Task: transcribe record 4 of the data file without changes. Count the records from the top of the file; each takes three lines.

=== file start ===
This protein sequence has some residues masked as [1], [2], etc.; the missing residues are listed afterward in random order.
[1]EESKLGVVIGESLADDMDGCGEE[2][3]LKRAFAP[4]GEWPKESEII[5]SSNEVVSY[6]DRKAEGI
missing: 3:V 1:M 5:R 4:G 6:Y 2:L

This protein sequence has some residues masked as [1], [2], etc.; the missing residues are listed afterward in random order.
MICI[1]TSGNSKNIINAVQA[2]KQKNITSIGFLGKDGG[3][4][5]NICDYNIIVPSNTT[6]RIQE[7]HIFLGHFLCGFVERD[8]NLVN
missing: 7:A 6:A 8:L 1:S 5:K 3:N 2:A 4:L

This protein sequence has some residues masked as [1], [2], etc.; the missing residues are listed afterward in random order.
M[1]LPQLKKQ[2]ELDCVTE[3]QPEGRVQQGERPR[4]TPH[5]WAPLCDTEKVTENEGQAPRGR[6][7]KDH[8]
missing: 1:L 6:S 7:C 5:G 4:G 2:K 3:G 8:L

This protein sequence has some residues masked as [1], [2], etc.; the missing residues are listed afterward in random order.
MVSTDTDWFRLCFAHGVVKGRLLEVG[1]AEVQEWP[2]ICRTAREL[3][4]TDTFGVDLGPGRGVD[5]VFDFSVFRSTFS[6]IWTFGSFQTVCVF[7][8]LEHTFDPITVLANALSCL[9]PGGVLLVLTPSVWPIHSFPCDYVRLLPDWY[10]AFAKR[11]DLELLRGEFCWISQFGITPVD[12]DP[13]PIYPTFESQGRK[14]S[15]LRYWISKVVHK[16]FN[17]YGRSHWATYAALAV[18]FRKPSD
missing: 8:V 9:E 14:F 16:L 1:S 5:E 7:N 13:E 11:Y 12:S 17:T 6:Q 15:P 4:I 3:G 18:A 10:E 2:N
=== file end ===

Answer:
This protein sequence has some residues masked as [1], [2], etc.; the missing residues are listed afterward in random order.
MVSTDTDWFRLCFAHGVVKGRLLEVG[1]AEVQEWP[2]ICRTAREL[3][4]TDTFGVDLGPGRGVD[5]VFDFSVFRSTFS[6]IWTFGSFQTVCVF[7][8]LEHTFDPITVLANALSCL[9]PGGVLLVLTPSVWPIHSFPCDYVRLLPDWY[10]AFAKR[11]DLELLRGEFCWISQFGITPVD[12]DP[13]PIYPTFESQGRK[14]S[15]LRYWISKVVHK[16]FN[17]YGRSHWATYAALAV[18]FRKPSD
missing: 8:V 9:E 14:F 16:L 1:S 5:E 7:N 13:E 11:Y 12:S 17:T 6:Q 15:P 4:I 3:G 18:A 10:E 2:N